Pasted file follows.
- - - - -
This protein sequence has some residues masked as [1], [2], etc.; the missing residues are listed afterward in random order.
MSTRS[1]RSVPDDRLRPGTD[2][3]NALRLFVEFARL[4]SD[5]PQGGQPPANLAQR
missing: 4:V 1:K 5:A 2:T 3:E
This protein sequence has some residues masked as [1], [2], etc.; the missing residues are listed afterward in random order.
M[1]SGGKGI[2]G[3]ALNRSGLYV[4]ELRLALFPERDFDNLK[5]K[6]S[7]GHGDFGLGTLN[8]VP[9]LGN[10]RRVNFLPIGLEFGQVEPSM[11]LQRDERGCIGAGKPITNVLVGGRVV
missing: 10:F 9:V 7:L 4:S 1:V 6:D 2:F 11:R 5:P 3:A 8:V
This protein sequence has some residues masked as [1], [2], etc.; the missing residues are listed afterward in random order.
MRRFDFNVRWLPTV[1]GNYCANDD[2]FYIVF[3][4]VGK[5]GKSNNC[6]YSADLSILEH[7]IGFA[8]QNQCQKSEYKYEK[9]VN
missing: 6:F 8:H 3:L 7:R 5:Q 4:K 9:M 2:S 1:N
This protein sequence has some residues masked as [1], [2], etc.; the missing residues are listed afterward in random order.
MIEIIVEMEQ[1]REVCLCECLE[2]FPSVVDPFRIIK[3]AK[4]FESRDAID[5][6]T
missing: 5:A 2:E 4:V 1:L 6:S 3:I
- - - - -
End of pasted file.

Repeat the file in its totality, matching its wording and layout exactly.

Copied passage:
This protein sequence has some residues masked as [1], [2], etc.; the missing residues are listed afterward in random order.
MSTRS[1]RSVPDDRLRPGTD[2][3]NALRLFVEFARL[4]SD[5]PQGGQPPANLAQR
missing: 4:V 1:K 5:A 2:T 3:E
This protein sequence has some residues masked as [1], [2], etc.; the missing residues are listed afterward in random order.
M[1]SGGKGI[2]G[3]ALNRSGLYV[4]ELRLALFPERDFDNLK[5]K[6]S[7]GHGDFGLGTLN[8]VP[9]LGN[10]RRVNFLPIGLEFGQVEPSM[11]LQRDERGCIGAGKPITNVLVGGRVV
missing: 10:F 9:V 7:L 4:S 1:V 6:D 2:F 11:R 5:P 3:A 8:V
This protein sequence has some residues masked as [1], [2], etc.; the missing residues are listed afterward in random order.
MRRFDFNVRWLPTV[1]GNYCANDD[2]FYIVF[3][4]VGK[5]GKSNNC[6]YSADLSILEH[7]IGFA[8]QNQCQKSEYKYEK[9]VN
missing: 6:F 8:H 3:L 7:R 5:Q 4:K 9:M 2:S 1:N
This protein sequence has some residues masked as [1], [2], etc.; the missing residues are listed afterward in random order.
MIEIIVEMEQ[1]REVCLCECLE[2]FPSVVDPFRIIK[3]AK[4]FESRDAID[5][6]T
missing: 5:A 2:E 4:V 1:L 6:S 3:I